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Disclaimer: I entered into a tentative agreement with the online wine retailer Wine Chateau under which they sponsor two of my posts per month. Wine Chateau has no influence on the topic I select for the post or its content. Opinions expressed are all mine.
Nina and I have been traveling in Thailand, Laos, and Cambodia for about 6 weeks now. We are currently on one of the islands of Ko Samui, Ko Phangang or Ko Tao in the Gulf of Thailand. We are feeling the exhaustion of 6 weeks on the road, thousands of kilometers travelled on poor roads in sleeper busses (with beds!), normal day busses of all ages and makes, minivans and trains as well as on foot. Being in a totally different place every three to four days is very taxing. We have made many experiences, but I want to focus on wine for a bit, in line with my blog…this post will actually not be about wine very much, simply because of the circumstances in these three countries.
In all three countries, beer seems to reign supreme: most of you probably know the Thai megabrands of Chang and Singha. In Laos, Lao Beer dominates the market, with a Leo here and there and Nongkham, which I enjoyed most. In Cambodia, the national champion is Angkor, but there is also Cambodia Beer and Kingdom…the latest newcomer is apparently “Ganz Berg”, a beer that advertises as “German Premium Beer”, yet I have no clue what it is, and its advertised website is not active.
Finding wine can be difficult, and if you find it it is clearly a luxury product that is heavily taxed. In the wine market, Chile, Australia and France seem to dominate. That is a bit odd, if you try to pair them with local foods, which should be rather difficult. But on second thought, wine is usually consumed with Western foods, not local foods, thus further making it difficult for wine to be embraced and incorporated into local culture. The only wine “product” we have tried so far was “Spy”, a wine cooler produced by a Thai company. They come in the craziest colors and flavors, the best having been the shiny blue “Kamikaze” which tasted like lemonade. Still kind of depressing…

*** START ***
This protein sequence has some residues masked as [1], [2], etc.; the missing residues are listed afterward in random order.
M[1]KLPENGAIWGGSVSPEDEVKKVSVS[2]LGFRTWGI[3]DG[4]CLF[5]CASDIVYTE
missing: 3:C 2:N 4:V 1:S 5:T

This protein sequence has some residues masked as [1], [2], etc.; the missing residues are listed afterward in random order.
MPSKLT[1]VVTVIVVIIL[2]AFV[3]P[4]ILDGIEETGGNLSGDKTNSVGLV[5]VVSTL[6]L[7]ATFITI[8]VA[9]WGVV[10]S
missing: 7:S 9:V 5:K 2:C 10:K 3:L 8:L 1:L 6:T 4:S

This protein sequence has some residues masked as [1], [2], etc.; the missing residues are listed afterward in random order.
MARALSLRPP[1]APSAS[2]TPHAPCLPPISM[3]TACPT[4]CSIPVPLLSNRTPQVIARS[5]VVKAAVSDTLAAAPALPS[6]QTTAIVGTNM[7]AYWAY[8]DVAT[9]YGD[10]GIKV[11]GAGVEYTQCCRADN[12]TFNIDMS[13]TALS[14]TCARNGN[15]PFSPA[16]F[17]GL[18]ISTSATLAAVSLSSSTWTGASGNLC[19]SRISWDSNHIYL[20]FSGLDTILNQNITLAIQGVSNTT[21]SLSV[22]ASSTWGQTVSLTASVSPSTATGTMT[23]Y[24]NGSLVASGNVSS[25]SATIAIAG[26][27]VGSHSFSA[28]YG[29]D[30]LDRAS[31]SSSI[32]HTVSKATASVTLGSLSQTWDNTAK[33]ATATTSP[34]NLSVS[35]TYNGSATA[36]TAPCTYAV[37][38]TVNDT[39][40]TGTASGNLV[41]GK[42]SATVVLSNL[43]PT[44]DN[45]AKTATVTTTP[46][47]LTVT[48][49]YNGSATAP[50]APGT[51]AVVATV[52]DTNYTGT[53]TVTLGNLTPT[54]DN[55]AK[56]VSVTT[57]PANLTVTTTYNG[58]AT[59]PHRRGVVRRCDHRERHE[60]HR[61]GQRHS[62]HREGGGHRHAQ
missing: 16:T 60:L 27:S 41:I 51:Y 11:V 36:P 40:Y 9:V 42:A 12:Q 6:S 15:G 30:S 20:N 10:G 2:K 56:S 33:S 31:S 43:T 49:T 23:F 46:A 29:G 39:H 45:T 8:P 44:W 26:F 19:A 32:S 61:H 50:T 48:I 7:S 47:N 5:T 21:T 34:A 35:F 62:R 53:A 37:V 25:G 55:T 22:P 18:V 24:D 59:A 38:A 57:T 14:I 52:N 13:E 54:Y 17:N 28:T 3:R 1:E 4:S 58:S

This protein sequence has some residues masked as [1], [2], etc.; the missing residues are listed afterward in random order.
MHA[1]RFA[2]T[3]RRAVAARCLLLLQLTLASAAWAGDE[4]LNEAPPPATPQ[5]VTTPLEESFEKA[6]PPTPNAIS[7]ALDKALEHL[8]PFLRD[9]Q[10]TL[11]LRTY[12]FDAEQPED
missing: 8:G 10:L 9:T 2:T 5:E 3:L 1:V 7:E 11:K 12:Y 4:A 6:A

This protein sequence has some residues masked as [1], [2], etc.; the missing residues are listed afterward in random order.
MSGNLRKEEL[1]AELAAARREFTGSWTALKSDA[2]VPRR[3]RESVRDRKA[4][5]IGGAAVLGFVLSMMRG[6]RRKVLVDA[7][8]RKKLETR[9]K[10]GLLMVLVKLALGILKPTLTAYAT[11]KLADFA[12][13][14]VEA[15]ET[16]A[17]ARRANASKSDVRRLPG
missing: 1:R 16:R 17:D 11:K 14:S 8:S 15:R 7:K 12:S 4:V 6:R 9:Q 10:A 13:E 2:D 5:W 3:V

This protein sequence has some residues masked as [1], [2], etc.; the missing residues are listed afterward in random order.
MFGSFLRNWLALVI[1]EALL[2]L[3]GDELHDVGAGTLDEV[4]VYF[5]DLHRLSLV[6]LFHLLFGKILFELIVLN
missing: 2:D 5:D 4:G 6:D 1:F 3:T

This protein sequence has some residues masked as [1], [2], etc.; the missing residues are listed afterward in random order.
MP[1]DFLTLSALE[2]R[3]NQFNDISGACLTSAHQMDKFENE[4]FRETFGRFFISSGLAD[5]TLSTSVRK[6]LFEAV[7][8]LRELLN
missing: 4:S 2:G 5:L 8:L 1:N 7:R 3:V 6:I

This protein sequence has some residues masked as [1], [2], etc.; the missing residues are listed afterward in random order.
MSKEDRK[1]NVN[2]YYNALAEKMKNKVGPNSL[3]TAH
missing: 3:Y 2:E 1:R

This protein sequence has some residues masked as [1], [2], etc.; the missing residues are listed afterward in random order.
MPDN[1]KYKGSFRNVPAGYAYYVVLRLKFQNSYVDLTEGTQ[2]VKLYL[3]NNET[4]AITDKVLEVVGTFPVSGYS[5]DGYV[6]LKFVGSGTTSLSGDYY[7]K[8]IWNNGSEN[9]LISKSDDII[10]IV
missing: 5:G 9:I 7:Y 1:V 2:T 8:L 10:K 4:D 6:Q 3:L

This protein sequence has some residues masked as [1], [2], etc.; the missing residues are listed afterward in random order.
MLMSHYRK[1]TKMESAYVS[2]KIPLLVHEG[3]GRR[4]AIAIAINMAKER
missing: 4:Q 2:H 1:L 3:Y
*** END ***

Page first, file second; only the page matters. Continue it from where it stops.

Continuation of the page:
There are developments and changes, but it is happening slowly. In Chiang Mai, in northern Thailand, wine buffets are apparently all the rage. We saw several places offering pretty much an all you can drink buffet which, however, was limited to their housewine only, lasting for two to three hours each night and costing around $10. Which tempted us, but somehow it never happened due to other plans. As I mentioned a while ago, there are also wineries in Thailand now, and I will have the good fortune of visiting the well renown GranMonte estate before we leave Thailand. I will definitely write about that visit in the future…
Globalization is taking hold more and more. Besides the different global wine countries present, we have been able to find German Franziskaner Weissbier (a German wheat beer Nina likes) and our beloved Savanna Dry (a South African cide), just to name a few.
This is my last post from our trip and I want to close with some random impressions:
The soft drink Fanta comes in all sorts of flavors and colors. We saw: red (strawberry), pink (lychee), green (tastes like chewing gum), purple (grape), blue (no clue).
Easily the best and most affordable food of the three countries is available in Thailand.
Chiang Mai rightly lays claim to a great coffee culture, Pakse in southern Laos tries but doesn’t deliver.
Lao kids are the best.
- After traveling in Laos, Cambodia seems like a rich country. After entering Thailand, Cambodia seems like a poor country.
We had the best French baguette of our whole trip on Koh Samui, in a bakery run by a young Frenchman from Marseille. Divine.
You will find most French tourists in Laos and on the southern Thai islands. Most Dutch tourists by far are concentrated in Cambodia.